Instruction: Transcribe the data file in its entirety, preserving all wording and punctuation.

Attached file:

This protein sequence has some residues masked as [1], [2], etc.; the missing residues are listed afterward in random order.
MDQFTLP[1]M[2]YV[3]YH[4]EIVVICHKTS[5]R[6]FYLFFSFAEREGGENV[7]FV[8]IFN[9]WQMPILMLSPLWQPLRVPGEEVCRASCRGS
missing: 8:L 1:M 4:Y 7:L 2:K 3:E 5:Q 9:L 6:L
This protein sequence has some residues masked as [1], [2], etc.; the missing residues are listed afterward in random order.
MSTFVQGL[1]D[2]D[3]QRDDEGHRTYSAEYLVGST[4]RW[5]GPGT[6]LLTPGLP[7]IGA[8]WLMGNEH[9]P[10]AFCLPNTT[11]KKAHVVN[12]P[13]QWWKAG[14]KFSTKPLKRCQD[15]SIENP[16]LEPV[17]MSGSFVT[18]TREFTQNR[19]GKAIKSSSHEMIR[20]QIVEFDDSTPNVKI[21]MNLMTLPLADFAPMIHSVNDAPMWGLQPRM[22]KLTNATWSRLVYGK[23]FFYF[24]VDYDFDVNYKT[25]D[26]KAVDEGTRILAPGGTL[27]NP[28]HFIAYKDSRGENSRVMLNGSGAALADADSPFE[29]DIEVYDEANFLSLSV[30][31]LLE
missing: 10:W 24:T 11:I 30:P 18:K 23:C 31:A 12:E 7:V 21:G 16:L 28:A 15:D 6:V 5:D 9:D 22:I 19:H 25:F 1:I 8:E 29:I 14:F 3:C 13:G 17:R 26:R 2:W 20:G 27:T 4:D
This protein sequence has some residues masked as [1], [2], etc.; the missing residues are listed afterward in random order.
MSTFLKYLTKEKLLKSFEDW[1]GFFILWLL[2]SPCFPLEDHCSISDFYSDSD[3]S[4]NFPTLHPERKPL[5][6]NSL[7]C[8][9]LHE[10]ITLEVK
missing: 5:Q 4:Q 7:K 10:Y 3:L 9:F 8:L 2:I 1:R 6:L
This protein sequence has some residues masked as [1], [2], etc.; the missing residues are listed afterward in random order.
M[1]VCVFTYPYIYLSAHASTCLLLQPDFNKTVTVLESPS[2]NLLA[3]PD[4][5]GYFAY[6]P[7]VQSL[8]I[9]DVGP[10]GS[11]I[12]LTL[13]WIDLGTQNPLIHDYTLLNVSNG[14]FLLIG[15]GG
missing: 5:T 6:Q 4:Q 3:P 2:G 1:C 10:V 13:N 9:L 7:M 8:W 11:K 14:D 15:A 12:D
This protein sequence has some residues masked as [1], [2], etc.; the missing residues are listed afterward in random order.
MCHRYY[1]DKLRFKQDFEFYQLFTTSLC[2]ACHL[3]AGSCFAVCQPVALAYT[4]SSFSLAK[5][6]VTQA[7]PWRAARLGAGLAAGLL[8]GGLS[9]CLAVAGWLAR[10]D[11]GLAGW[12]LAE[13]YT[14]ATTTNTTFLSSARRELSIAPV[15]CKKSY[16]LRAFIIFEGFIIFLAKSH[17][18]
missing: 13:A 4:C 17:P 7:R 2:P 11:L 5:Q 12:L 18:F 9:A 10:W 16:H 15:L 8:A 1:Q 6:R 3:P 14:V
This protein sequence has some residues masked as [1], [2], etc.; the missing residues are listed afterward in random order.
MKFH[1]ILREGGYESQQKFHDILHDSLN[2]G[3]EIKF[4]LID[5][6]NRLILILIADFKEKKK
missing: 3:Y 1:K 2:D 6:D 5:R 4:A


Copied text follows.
This protein sequence has some residues masked as [1], [2], etc.; the missing residues are listed afterward in random order.
MDQFTLP[1]M[2]YV[3]YH[4]EIVVICHKTS[5]R[6]FYLFFSFAEREGGENV[7]FV[8]IFN[9]WQMPILMLSPLWQPLRVPGEEVCRASCRGS
missing: 8:L 1:M 4:Y 7:L 2:K 3:E 5:Q 9:L 6:L
This protein sequence has some residues masked as [1], [2], etc.; the missing residues are listed afterward in random order.
MSTFVQGL[1]D[2]D[3]QRDDEGHRTYSAEYLVGST[4]RW[5]GPGT[6]LLTPGLP[7]IGA[8]WLMGNEH[9]P[10]AFCLPNTT[11]KKAHVVN[12]P[13]QWWKAG[14]KFSTKPLKRCQD[15]SIENP[16]LEPV[17]MSGSFVT[18]TREFTQNR[19]GKAIKSSSHEMIR[20]QIVEFDDSTPNVKI[21]MNLMTLPLADFAPMIHSVNDAPMWGLQPRM[22]KLTNATWSRLVYGK[23]FFYF[24]VDYDFDVNYKT[25]D[26]KAVDEGTRILAPGGTL[27]NP[28]HFIAYKDSRGENSRVMLNGSGAALADADSPFE[29]DIEVYDEANFLSLSV[30][31]LLE
missing: 10:W 24:T 11:I 30:P 18:K 23:C 31:A 12:E 7:V 21:G 16:L 28:A 15:D 6:V 5:D 9:D 22:I 19:H 25:F 1:I 8:E 29:I 14:F 3:C 13:G 17:R 26:R 2:W 20:G 27:T 4:D
This protein sequence has some residues masked as [1], [2], etc.; the missing residues are listed afterward in random order.
MSTFLKYLTKEKLLKSFEDW[1]GFFILWLL[2]SPCFPLEDHCSISDFYSDSD[3]S[4]NFPTLHPERKPL[5][6]NSL[7]C[8][9]LHE[10]ITLEVK
missing: 5:Q 4:Q 7:K 10:Y 3:L 9:F 8:L 2:I 1:R 6:L
This protein sequence has some residues masked as [1], [2], etc.; the missing residues are listed afterward in random order.
M[1]VCVFTYPYIYLSAHASTCLLLQPDFNKTVTVLESPS[2]NLLA[3]PD[4][5]GYFAY[6]P[7]VQSL[8]I[9]DVGP[10]GS[11]I[12]LTL[13]WIDLGTQNPLIHDYTLLNVSNG[14]FLLIG[15]GG
missing: 5:T 6:Q 4:Q 3:P 2:G 1:C 10:V 13:N 9:L 7:M 8:W 11:K 14:D 15:A 12:D
This protein sequence has some residues masked as [1], [2], etc.; the missing residues are listed afterward in random order.
MCHRYY[1]DKLRFKQDFEFYQLFTTSLC[2]ACHL[3]AGSCFAVCQPVALAYT[4]SSFSLAK[5][6]VTQA[7]PWRAARLGAGLAAGLL[8]GGLS[9]CLAVAGWLAR[10]D[11]GLAGW[12]LAE[13]YT[14]ATTTNTTFLSSARRELSIAPV[15]CKKSY[16]LRAFIIFEGFIIFLAKSH[17][18]
missing: 13:A 4:C 17:P 7:R 2:P 11:L 5:Q 12:L 18:F 9:A 10:W 16:H 15:L 8:A 1:Q 6:R 3:P 14:V
This protein sequence has some residues masked as [1], [2], etc.; the missing residues are listed afterward in random order.
MKFH[1]ILREGGYESQQKFHDILHDSLN[2]G[3]EIKF[4]LID[5][6]NRLILILIADFKEKKK
missing: 3:Y 1:K 2:D 6:D 5:R 4:A